Obama's 'tone deaf' comments on encryption draw criticism at SXSWPresident Barack Obama's recent comments on encryption and national security have drawn criticism from the highly connected audience of the South by Southwest festival, including one particularly prominent voice— Congressman Darrell Issa.
Rep. Darrell Issa speaking at a previous SXSW festival.
In an appearance at the festival last week, Obama warned against taking an "absolutist" position on encryption, saying that both sides need to make concessions. Unsurprisingly, that didn't sit well with SXSW attendees, who tend to side with Apple in favor of stronger encryption.
There's just no way to create a special key for government that couldn't also be taken advantage of by the Russians, the Chinese, or others who want access to the sensitive information we all carry in our pockets everyday." - Rep. Darrell Issa
Rep. Issa, R-Calif., spoke with USA Today about the encryption debate, and didn't mince words when it came to Obama's response.
"It was tone deaf," Issa reportedly said. "He did not read the room in that portion of the answer. There's just no way to create a special key for government that couldn't also be taken advantage of by the Russians, the Chinese, or others who want access to the sensitive information we all carry in our pockets everyday."
In Obama's view, un-hackable encryption is not an ideal solution. He believes law enforcement agencies should be given access to devices in limited cases, likening it to TSA checks at the airport or drunk driving checkpoints.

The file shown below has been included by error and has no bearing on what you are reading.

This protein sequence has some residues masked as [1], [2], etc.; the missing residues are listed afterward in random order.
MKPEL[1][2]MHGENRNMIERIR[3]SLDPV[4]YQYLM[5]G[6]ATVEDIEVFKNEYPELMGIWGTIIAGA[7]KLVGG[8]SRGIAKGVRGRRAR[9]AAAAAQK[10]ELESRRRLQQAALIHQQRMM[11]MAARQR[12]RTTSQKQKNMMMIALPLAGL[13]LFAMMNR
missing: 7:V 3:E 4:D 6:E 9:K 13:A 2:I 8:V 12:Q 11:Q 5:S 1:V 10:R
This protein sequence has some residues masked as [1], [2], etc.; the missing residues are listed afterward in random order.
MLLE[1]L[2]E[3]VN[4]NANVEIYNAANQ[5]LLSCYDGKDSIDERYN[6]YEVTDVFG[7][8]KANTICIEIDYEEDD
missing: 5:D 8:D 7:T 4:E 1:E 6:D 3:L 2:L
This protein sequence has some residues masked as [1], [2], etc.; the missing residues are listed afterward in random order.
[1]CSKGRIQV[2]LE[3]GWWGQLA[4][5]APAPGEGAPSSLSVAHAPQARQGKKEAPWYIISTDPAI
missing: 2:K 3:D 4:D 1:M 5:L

But to Issa, those comments were "a detriment to privacy."
Unlike many in politics or law enforcement, Issa has a background in technology. He was co-founder and CEO of Directed Electronics, a maker of car security products including the Viper alarm. He also served as chairman of the Consumer Electronics Association, which runs CES, from 1998 to 2001 before becoming a member of the U.S. Congress.
Issa's stance is in opposition to many of his colleagues in Washington, who largely side with the FBI and believe Apple should create a "backdoor" to access iPhones that may be of interest to law enforcement. At the center of the debate is an iPhone 5c that was used for work by one of the shooters in the San Bernardino terrorist attack late last year.
Apple has countered by saying that creating a "backdoor" to its iOS platform would not only be a major security issue, but it could also set a precedent for governments to request access to devices in questionable situations.
Apple has received nearly unanimous support from Silicon Valley, with more than two dozen American technology firms signing amicus briefs backing the iPhone maker. A number of civil liberties groups, including the ACLU and EFF, have also stepped in on Apple's side.